Conway’s Game of Life

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Life Lexicon


A methuselah found by Charles Corderman. It has a final population of 633 and covers an area of 215 by 168 cells, not counting the 13 gliders it produces. Its ash consists of typical stable objects and blinkers, along with the relatively rare mango and a temporary eater1.

Game of Life pattern ’acorn’

Game of Life Explanation

The Game of Life is not your typical computer game. It is a cellular automaton, and was invented by Cambridge mathematician John Conway.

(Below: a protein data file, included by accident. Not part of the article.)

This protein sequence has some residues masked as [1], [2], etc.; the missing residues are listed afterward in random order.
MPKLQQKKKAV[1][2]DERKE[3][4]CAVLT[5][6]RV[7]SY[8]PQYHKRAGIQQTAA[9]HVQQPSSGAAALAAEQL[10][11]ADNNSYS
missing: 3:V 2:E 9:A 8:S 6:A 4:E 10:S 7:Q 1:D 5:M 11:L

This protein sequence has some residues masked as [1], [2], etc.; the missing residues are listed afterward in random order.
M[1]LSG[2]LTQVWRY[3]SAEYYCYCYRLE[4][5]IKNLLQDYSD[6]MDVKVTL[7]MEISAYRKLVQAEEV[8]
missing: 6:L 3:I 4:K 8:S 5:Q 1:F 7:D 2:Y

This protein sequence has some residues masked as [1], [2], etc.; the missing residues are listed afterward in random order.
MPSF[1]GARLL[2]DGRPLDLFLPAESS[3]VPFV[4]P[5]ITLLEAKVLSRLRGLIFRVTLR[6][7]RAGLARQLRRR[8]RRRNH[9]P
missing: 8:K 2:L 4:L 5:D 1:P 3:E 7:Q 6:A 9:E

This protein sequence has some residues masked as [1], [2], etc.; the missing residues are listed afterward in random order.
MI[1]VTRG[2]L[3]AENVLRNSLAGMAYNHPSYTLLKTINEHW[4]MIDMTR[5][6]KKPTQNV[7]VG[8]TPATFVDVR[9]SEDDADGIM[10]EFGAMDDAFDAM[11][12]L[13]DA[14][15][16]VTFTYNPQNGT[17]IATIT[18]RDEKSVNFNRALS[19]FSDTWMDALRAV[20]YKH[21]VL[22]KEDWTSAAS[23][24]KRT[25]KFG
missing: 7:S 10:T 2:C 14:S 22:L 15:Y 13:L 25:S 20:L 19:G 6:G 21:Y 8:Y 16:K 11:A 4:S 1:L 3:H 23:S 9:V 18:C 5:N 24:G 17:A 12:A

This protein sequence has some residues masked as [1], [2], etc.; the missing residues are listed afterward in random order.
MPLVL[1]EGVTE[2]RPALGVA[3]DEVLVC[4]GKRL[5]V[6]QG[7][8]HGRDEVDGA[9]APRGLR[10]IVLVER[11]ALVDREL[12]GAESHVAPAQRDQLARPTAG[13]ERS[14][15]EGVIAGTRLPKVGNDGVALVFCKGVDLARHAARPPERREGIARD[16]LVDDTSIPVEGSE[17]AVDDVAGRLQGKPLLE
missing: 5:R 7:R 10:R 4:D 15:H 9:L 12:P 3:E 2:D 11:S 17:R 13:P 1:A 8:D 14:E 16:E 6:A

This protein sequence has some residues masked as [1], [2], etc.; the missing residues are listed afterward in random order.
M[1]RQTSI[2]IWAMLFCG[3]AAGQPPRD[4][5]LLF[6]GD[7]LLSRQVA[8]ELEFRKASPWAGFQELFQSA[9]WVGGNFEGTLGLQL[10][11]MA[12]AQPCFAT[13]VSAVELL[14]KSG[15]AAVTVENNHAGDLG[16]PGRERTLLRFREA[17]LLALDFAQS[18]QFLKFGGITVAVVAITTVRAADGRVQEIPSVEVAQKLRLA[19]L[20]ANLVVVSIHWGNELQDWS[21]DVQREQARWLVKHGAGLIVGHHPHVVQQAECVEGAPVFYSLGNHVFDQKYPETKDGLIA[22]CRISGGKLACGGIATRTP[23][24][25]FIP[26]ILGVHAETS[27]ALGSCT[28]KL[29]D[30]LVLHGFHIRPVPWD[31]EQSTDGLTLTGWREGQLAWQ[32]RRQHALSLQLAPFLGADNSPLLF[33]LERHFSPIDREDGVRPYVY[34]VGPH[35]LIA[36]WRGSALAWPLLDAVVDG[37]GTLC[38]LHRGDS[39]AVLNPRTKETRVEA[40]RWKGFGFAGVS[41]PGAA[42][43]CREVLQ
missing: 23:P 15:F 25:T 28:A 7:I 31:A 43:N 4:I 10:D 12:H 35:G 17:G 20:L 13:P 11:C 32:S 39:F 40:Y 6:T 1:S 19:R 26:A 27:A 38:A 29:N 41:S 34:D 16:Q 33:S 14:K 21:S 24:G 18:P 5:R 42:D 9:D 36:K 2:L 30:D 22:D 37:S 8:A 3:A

This game became widely known when it was mentioned in an article published by Scientific American in 1970. It consists of a grid of cells which, based on a few mathematical rules, can live, die or multiply. Depending on the initial conditions, the cells form various patterns throughout the course of the game.


For a space that is populated:

Each cell with one or no neighbors dies, as if by solitude.

Each cell with four or more neighbors dies, as if by overpopulation.

Each cell with two or three neighbors survives.

For a space that is empty or unpopulated:

Each cell with three neighbors becomes populated.

More information

Video’s about the Game of Life

Stephen Hawkings The Meaning of Life (John Conway's Game of Life segment)
The rules are explained in Stephen Hawkings’ documentary The Meaning of Life
Inventing Game of Life (John Conway) - Numberphile
John Conway himself talks about the Game of Life

Interesting articles about John Conway

Implemented by Edwin Martin <>